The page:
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What is Neurology?

By Emma Lloyd
Updated Mar 02, 2024
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Neurology is a medical specialty which focuses on disorders of the brain and nervous system. All diseases that involve the central, peripheral or autonomic nervous systems are classed as neurological disorders. This can also include diseases that affect blood vessels and muscles as well as nerves. A physician in this specialty is a neurologist, while a neurosurgeon is specialized in surgical procedures for the treatment of neurological disorders.

Neurology is not only a brain-related specialty. As well as migraines, epilepsy and headaches, behavioral and cognitive disorders, brain cancer and traumatic brain injury, neurological disorders include progressive diseases such as Huntington’s and Lou Gehrig’s disease, and demyelinating diseases such as multiple sclerosis. Diseases of the spinal cord, peripheral nerves and muscles, and neuromuscular junctions are also classed as neurological diseases.

Because the nervous system is so extensive, one of the key aspects of diagnosis of neurological disorders is localizing the pathology of the disorder. This means determining where in the body the symptoms originate, and whether the nervous system is involved. Neurological examinations involve cranial nerve tests and mental status tests as well as those which investigate reflexes, sensation, coordination, and strength.

Education requirements for neurology differ all over the world, but all require an average of twelve years worth of education and clinical training. In the United States and Canada, for example, candidates must complete a four-year undergraduate degree, a four-year medical degree, and a four-year residency in their speciality. Students can also choose to undertake further specialty training following completion of their residency.

In the United Kingdom and Ireland, candidates complete between five and nine years in medical school before becoming a house officer in a hospital. Following this and the completion of an examination, they can commence neurology training. In Germany, students must complete a year of psychiatry training to fulfill their residency requirements.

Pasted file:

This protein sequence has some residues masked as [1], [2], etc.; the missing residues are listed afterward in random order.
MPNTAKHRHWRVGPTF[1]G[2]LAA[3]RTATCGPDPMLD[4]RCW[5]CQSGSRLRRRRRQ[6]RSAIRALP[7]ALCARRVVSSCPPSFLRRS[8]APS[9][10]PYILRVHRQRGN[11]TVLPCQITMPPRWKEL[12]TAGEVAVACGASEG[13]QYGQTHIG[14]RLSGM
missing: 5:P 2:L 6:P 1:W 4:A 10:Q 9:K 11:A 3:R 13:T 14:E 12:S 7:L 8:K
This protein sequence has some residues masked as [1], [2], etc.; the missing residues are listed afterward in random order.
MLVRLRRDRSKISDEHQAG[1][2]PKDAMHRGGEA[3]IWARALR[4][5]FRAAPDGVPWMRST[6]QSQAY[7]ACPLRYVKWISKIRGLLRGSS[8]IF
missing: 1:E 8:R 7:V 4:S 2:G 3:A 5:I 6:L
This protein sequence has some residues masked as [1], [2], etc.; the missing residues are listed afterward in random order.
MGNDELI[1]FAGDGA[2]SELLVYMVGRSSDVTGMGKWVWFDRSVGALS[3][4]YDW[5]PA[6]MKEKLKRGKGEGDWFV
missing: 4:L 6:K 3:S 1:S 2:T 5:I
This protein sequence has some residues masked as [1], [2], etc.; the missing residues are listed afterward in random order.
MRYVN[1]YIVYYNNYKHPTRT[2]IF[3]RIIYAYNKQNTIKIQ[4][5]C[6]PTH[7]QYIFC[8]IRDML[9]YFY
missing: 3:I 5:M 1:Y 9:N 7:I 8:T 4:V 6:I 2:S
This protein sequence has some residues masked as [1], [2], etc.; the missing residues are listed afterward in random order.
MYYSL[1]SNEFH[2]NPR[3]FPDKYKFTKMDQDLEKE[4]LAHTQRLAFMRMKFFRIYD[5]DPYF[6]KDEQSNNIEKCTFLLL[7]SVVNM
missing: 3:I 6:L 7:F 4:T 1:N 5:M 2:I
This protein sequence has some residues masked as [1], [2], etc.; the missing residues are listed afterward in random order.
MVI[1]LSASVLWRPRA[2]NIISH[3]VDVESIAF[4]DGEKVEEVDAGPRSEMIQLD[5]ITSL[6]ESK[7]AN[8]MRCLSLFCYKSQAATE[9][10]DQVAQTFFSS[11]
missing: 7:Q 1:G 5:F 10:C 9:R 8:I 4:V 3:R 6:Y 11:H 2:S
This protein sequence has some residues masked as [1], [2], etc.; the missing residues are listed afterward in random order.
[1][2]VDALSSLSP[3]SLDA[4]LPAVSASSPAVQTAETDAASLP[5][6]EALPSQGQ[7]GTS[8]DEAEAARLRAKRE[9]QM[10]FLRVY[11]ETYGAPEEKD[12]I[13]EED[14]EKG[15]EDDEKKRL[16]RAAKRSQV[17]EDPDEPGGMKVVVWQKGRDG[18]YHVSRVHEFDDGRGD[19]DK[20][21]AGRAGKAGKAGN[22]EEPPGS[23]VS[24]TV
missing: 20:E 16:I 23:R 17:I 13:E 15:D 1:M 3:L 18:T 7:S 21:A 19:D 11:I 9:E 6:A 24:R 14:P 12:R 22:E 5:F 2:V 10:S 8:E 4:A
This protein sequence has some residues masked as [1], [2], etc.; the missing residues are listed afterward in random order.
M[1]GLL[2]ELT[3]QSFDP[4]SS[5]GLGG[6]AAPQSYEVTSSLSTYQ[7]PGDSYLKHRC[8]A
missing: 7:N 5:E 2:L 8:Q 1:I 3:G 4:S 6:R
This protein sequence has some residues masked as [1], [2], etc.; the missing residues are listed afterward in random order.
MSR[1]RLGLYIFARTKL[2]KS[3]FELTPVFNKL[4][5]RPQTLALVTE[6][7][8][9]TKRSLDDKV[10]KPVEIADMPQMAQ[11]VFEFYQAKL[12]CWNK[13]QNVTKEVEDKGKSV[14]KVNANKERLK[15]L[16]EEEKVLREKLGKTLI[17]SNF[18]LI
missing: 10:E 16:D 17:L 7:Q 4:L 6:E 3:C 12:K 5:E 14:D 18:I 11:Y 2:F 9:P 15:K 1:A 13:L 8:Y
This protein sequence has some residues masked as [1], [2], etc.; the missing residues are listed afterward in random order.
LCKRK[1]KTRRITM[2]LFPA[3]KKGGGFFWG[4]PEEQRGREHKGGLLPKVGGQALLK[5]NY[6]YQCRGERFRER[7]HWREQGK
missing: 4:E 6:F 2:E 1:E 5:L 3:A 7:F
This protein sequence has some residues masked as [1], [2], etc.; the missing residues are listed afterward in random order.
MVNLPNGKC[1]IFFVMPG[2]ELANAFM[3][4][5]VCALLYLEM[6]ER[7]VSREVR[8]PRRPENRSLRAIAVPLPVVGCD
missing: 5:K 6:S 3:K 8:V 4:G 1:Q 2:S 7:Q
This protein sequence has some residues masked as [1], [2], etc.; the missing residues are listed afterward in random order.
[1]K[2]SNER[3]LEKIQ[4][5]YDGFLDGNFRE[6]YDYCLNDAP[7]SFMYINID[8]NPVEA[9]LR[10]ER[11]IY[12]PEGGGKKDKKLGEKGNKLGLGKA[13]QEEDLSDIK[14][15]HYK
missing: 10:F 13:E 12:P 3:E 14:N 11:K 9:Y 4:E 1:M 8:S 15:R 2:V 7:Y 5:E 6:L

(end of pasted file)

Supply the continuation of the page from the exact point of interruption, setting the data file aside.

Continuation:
There is a significant amount of overlap between neurology and psychiatry. Some mental illnesses are classified as psychiatric diseases, although they are believed to be neurological disorders. Schizophrenia and bipolar disorder are two such examples of diseases which are believed to be the result of neurochemical imbalance, but are usually diagnosed and treated by psychiatrists. Another instance of overlap is that many neurological disorders such as Alzheimer’s, Parkinson’s, and Huntington’s cause psychiatric symptoms. It is common for people with these disorders to experience depression, mood disorder, and cognitive dysfunction, which may be treated by a psychiatrist.

Practical Adult Insights is dedicated to providing accurate and trustworthy information. We carefully select reputable sources and employ a rigorous fact-checking process to maintain the highest standards. To learn more about our commitment to accuracy, read our editorial process.

Discussion Comments

By arod2b42 — On Mar 01, 2011

@Proxy414

This is an interesting point, since we use light to try to understand light and can't really grasp it. In the same way, if we use our brains to understand brains, what is our reference point beyond what we can consciously know? I think we may need a bit of faith.

By Proxy414 — On Feb 26, 2011

The brain is like a massive tree with infinite branches coming from and flowing to a connected whole. The various areas interact to create innovation and new understanding of analogies and connections between different concepts. The depth and magnitude of this process is beyond us to understand fully (using our brains to understand our brains). If we merely think inside the box, we can only get so far.

By FitzMaurice — On Feb 24, 2011

Even though psychiatry is not a direct part of being a neurologist, it is nevertheless important to understand how chemicals and electronic signals interact in the mind to produce certain results in behavior and higher brain function. The entire symbiotic process of thought patterns and physical brain function is an interconnected vital role of the body which reigns over every other function.

By Renegade — On Feb 23, 2011

The job of a neurologist is possibly one of the most delicate jobs on earth. It involves human minds, which are the center of existence and normal functioning. A slip up working on a brain can be devastating. It is like you are looking at a huge macrocomputer that is infinite in complexity and connects the whole existence of a person together.

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